She was 4 when this happened.  She didn’t notice.  My sister did.  My sister slid extra gifts her way, gifts that were from my sister, because that cheap $10 doll was the only thing her ‘grandparents’ got her that year. Because of that, I didn’t even notice right away. But she’s 9 now.  She would notice.  I would notice.

So, their gifts? I don’t want them. Anything from them, however detached from the source, is dirtied with judgment. Anything they have to give, that they’ve ever had to give, doesn’t come from a place of altruism and love. They don’t know us and they don’t even really try.

How do I set that boundary without being seen as a ‘ungrateful’? As that question comes into my consciousness the answer follows close behind – ‘you can’t’. They will always see me as not enough – not grateful enough, not pleasant enough, not pretty enough, not silent enough, not like them enough. That line is too heavy to tow, it always has been.

When I even think about communicating with him I start to get tripped up. I pre-apologize for how my words might sound, try to side-step land mines that may or may not be there, do the dance. It’s that same dance I said I wouldn’t do anymore, couldn’t do anymore. I’m not responsible for how he feels. That’s big. That’s a hard thing for a child of a narcissist to understand because we’ve been so conditioned to the opposite. Never being allowed autonomy, and being shamed for attempting it, is incredibly damaging – and I’m learning, that damage has been a stain on my heart for far too long.

When I was a child I was conditioned to believe that my voice didn’t matter, that I was only worthy of love if I put myself into a box whose shape was always changing. As an adult, I continued to choose to live within that narrative. I’m finally learning I don’t have to, that the perceived safety of silence and quiet are preventing me from living fully, and am actively working to change that.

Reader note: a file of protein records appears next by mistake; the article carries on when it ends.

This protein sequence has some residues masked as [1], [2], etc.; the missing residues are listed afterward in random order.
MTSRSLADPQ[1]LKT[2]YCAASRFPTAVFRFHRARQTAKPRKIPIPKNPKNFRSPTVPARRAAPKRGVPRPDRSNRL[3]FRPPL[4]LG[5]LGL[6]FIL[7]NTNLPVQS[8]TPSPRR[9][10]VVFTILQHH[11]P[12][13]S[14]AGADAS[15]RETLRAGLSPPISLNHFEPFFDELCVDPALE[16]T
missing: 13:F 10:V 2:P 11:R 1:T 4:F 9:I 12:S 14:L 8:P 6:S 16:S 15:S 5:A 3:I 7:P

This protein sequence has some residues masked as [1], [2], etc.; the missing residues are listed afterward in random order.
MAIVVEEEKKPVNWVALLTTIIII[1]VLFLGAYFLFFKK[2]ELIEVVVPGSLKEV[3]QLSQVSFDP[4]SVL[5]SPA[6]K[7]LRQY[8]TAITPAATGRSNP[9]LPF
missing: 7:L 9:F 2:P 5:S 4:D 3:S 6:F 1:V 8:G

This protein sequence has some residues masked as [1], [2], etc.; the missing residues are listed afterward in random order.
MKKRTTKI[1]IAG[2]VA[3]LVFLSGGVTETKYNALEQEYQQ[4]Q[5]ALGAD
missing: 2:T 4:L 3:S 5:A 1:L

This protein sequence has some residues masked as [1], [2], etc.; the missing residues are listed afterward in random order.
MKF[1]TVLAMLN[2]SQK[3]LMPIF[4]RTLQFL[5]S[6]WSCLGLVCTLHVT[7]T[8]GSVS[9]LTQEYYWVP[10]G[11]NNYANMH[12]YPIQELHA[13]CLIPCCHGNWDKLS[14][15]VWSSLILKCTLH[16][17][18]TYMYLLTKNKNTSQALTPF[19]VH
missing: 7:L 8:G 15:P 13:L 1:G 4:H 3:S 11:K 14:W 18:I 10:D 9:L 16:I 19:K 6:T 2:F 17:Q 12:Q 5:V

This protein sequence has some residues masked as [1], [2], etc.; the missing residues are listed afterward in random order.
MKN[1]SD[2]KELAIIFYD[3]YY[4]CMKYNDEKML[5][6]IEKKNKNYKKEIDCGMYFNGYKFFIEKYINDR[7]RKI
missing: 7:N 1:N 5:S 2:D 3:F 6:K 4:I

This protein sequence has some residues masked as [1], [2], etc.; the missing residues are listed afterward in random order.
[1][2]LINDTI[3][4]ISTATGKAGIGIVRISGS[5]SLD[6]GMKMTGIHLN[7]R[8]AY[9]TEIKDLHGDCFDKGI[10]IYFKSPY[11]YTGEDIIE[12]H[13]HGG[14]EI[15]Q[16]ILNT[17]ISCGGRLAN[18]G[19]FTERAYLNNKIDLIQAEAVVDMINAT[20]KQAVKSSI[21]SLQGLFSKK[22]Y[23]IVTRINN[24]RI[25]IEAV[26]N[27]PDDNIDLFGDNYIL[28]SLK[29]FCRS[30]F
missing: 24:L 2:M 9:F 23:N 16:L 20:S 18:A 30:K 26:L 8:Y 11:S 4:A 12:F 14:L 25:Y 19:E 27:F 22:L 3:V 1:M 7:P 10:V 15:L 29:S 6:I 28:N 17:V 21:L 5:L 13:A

I’m only responsible for my own feelings, my own behavior. I can set boundaries with love and without judgement.  What other people then do with that is up to them.  I will never be able to control the destiny of someone else’s happiness.  That, too, is up to them just has my happiness is up to me.

I don’t know if I’ll set the boundary with him this year and say “no thank you” to gifts. I don’t know if I have the strength to do it and still maintain my integrity, my autonomy. I might only have the strength to, again this year, let things unfold as they will. Whatever I choose – and yes, doing nothing is a choice – I will work hardest at being okay with it because regardless of what my father or anyone else thinks, I’m okay just as I am. I have to believe this in order to survive.

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photo credit via photopin cc